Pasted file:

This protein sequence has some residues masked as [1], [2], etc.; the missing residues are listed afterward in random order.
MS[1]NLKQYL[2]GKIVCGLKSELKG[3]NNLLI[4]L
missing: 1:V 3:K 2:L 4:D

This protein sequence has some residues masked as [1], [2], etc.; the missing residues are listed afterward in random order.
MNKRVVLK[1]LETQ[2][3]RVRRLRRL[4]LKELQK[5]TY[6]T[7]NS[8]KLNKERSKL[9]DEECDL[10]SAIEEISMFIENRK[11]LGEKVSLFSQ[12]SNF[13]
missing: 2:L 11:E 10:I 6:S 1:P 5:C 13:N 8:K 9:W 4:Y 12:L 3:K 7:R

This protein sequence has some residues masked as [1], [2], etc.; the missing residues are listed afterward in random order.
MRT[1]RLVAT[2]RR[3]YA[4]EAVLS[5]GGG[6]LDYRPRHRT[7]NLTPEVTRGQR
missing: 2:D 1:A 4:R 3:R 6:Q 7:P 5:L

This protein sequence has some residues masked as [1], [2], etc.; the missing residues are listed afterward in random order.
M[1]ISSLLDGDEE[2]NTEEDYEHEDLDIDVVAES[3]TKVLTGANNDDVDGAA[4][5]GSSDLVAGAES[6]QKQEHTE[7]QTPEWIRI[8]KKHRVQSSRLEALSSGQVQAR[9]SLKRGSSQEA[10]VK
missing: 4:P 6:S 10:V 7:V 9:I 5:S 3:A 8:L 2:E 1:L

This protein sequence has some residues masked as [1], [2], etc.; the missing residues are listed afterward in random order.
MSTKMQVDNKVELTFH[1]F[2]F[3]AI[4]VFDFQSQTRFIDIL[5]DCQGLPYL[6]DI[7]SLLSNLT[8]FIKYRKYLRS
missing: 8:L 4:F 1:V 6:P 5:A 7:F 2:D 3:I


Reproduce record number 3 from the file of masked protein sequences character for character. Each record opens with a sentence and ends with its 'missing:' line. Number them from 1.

This protein sequence has some residues masked as [1], [2], etc.; the missing residues are listed afterward in random order.
MRT[1]RLVAT[2]RR[3]YA[4]EAVLS[5]GGG[6]LDYRPRHRT[7]NLTPEVTRGQR
missing: 2:D 1:A 4:R 3:R 6:Q 7:P 5:L